[f]ear of the unknown might actually be the most fundamental fears in humans, and it explains a multitude of other fears: We are afraid of darkness because we never know what is hiding there, we are wary of strangers because we do not know how they will behave, and we find abandoned places creepy because we do not know why they have been deserted. [...] Brain imaging studies have accordingly found that learning to anticipate fearful situations that have not yet occurred engages the brain regions associated with pleasure and reward processing. However, this does not happen for unpredictable threats (pp. 9-10).

When people are left without an explanation as to what or how something occurred, their brains cannot rest. They lie awake in the fear of the unknown. This is why The Thing (1982) weighs on viewers' minds— its antagonist cannot be explained and its actions cannot be anticipated.


Figure 1: Movie poster of John Carpenter's "The Thing" (1982).


Why are we so afraid?

As mentioned in the previous article, Horror Film 101: The Soundscape of Terror, horror can make us uneasy. Especially when it comes to sounds and when we do not know the initial source it is emitting from. These unspecified noises are referred to as "acousmatic sounds (sounds one hears but is unable to locate on-screen) [and they] are a hallmark of horror film[s]the dislocation between what we hear and see creates a fundamental tension that blurs the known and unknown" (Lerner, 2010, p. 80). When people are unaware of what they hear, it causes a discrepancy in their memory, causing people to become immediately afraid (Kazanas, 2017, p. 84). A horror film that applies this technique is Skinamarink (Ball, 2022). It follows two children in a liminal space where all the doors and adults disappear from their house. They are then left in a labyrinth of their former house and try to navigate and escape a demonic-like presence (Ball, 2022). Skinamarink (2022) uses acousmatic sounds, an unknown antagonist, and grainy darkness to disorient the viewer and raise their fear (Lerner, 2010, p. 80). The viewer does not know what they are seeing or hearing, and it makes the film terrifying to navigate. Darkness is not only a part of mood lighting in movies, it is a tool used by horror directors to cloak what is hiding within it (Clasen, 2017, p. 33). In one scene from the movie, the audience sees one of the children, Kaylee, obey the distorted voice, which can be heard off-screen, to walk upstairs (Ball, 2022). Kaylee is then instructed by her mother, who is sitting on the bed facing away from the camera in the dark, to close her eyes (Ball, 2022). After Kaylee closes her eyes, her mother is gone when she opens them (Ball, 2022). There are several reasons as to why this movie gives the audience goosebumps, but the main impetus is the all-encompassing fear of the unknown. First, we have an unknown voice coming from an unknown location (an acousmatic sound); second, there is dark lighting, and then complete darkness when Kaylee closes her eyes; and third, her mother disappears into oblivion, making the audience anxious to know her exact position, and if she may potentially pop out later. Expert horror fiction author, Mathias Clasen (2017) claims:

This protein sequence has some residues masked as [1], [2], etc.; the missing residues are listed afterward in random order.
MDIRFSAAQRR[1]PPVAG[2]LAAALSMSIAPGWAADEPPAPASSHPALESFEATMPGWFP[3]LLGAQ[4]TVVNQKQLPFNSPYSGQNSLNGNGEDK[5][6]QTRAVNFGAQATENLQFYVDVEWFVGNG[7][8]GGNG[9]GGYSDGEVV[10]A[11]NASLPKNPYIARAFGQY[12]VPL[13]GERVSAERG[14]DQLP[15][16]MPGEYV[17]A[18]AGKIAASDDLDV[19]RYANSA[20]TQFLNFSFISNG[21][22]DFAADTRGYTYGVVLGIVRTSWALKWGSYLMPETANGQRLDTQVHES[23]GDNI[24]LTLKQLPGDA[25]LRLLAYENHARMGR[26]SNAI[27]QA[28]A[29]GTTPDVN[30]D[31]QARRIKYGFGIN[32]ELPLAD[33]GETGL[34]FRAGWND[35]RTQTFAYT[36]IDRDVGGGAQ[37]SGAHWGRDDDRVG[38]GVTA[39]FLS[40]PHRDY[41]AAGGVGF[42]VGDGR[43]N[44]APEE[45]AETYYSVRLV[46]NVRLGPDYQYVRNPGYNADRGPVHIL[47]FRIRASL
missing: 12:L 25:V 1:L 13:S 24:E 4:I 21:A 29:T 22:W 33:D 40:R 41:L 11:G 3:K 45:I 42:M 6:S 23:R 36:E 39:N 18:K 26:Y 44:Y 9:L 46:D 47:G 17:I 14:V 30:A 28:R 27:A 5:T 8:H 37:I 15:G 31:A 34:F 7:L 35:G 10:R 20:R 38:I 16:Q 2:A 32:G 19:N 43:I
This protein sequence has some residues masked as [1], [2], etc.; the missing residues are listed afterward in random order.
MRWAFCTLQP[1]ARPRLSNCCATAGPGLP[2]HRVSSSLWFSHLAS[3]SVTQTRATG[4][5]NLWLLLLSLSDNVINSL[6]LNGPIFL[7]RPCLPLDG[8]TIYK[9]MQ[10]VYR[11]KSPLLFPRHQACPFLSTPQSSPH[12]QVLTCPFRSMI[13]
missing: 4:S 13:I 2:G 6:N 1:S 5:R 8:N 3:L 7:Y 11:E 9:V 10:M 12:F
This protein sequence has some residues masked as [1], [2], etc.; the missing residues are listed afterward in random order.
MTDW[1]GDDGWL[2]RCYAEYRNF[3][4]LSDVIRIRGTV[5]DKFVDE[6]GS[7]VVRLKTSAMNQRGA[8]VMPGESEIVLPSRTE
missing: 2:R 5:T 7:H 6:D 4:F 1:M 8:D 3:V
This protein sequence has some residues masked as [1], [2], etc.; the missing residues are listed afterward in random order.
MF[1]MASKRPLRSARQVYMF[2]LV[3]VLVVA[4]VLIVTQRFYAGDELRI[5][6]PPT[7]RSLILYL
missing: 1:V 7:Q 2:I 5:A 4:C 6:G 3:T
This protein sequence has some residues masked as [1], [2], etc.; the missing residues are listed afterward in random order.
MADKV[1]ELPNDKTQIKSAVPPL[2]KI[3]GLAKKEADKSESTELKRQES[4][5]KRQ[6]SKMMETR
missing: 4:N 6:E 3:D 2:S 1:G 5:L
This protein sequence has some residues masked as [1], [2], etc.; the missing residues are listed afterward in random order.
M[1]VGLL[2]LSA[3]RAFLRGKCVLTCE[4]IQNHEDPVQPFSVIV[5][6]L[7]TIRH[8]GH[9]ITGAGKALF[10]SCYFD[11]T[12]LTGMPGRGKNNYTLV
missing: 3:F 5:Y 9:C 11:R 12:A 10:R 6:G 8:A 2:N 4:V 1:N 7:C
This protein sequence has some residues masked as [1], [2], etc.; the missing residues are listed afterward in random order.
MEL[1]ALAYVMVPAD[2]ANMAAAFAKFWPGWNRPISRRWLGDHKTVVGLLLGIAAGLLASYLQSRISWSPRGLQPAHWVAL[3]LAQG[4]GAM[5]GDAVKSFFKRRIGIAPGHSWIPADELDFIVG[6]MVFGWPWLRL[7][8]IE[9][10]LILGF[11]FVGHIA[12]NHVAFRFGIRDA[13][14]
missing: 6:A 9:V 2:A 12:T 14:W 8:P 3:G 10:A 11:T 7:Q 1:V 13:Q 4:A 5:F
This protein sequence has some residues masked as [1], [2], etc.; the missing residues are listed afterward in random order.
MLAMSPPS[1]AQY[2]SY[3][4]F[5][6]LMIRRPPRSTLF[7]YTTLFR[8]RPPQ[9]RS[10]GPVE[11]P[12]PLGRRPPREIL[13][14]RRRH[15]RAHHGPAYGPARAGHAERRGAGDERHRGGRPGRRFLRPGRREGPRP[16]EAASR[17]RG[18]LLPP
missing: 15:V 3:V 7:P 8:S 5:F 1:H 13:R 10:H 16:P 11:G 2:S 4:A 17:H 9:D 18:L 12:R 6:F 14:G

Darkness makes threat-detection much more difficult. The startle reflex—a defensive, hardwired reaction—is enhanced by fear and aversive states, a phenomenon known as “fear-potentiated tartle.” In one study [...] subjects in a dark environment reacted more violently—with greater startle—to aversive acoustic stimuli (brief, loud bursts of white noise) than did subjects in a well-lit environment. Darkness sets the fear system on edge; when people talk about fear of the dark, they usually mean fear of what dangers may hide in the dark (p. 33).